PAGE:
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RIS citation export for WEOB01: Engineering Challenges in BioSAXS for Australian Synchrotron

AU  - Venkatesan, S.
AU  - Barnsley, L.
AU  - Clulow, A.J.
AU  - Conesa-Zamora, G.
AU  - Grubb, R.
AU  - Hamedi, H.
AU  - Jensen, B.
AU  - Kamma-Lorger, C.S.
AU  - Mazonowicz, A.P.
AU  - Roy, C.J.
AU  - Samardzic-Boban, V.I.
ED  - Jaski, Yifei
ED  - Den Hartog, Patric
ED  - Jaje, Kelly
ED  - Schaa, Volker R.W.
TI  - Engineering Challenges in BioSAXS for Australian Synchrotron
J2  - Proc. of MEDSI2020, Chicago, IL, USA, 24-29 July 2021
CY  - Chicago, IL, USA
T2  - Mechanical Engineering Design of Synchrotron Radiation Equipment and Instrumentation
T3  - 11
LA  - english
AB  - The Biological Small Angle X-Ray Scattering (BioSAXS) beamline is the third beamline designed, developed and soon to be installed as part of BRIGHT Program at the Australian Synchrotron. The BioSAXS beamline will allow highly radiation sensitive samples to be studied at high flux. The beamline will offer increased efficiency, and data quality, for all liquid phase scattering experiments, allowing measurement of new and novel samples, and experiments, that otherwise would not be possible. The BioSAXS beamline will accommodate a wide range of experiments by offering a q-range of ~ 0.001 - 4 Å-1 and an optical design optimized for high flux (~5x10¹⁴ ph/s) x-rays. At this flux rate, BioSAXS will offer users one of the highest flux beamlines in the world. To achieve this, the beamline will use a superconducting undulator insertion device, double multilayer monochromator, and vertical and horizontal bending mirrors, providing flexibility in optical configurations. The beamline will primarily collect data in a fully unfocussed mode. BioSAXS will also be able to achieve a fully focused and a vertically focussed beam. This subsequent variation in the beam position at sample is accommodated through fully automated motion in 5 axes at the in-vacuum detector stage and 4 axes in the sample table. The design of these components allows smooth transition in camera lengths and improved signal to noise ratio. This paper presents the various engineering challenges in this high flux design, including thermal management of critical components, design developments to accommodate the various operational modes and various stages of the Photon Delivery System and Experimental Station components. The paper aims to present details of design, FEA results and approaches taken to solve problems.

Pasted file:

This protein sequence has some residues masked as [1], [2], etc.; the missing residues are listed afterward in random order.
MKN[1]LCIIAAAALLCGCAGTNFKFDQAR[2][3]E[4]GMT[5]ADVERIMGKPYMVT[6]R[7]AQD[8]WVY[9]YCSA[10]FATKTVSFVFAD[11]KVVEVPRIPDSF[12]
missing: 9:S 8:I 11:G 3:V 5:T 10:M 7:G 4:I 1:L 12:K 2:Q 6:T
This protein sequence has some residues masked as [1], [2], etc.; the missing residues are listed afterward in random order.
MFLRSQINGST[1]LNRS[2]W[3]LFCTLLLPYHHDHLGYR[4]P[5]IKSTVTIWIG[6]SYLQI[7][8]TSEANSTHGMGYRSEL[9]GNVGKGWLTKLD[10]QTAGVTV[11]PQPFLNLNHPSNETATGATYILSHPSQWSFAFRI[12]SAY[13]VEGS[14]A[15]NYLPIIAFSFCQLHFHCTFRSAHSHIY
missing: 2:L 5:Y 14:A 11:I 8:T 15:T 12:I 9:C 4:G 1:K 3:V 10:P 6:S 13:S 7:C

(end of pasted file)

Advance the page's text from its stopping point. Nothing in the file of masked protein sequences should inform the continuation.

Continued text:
PB  - JACoW Publishing
CP  - Geneva, Switzerland
SP  - 224
EP  - 228
KW  - vacuum
KW  - detector
KW  - radiation
KW  - synchrotron
KW  - photon
DA  - 2021/10
PY  - 2021
SN  - 2673-5520
SN  - 978-3-95450-229-5
DO  - doi:10.18429/JACoW-MEDSI2020-WEOB01
UR  - https://jacow.org/medsi2020/papers/weob01.pdf
ER  -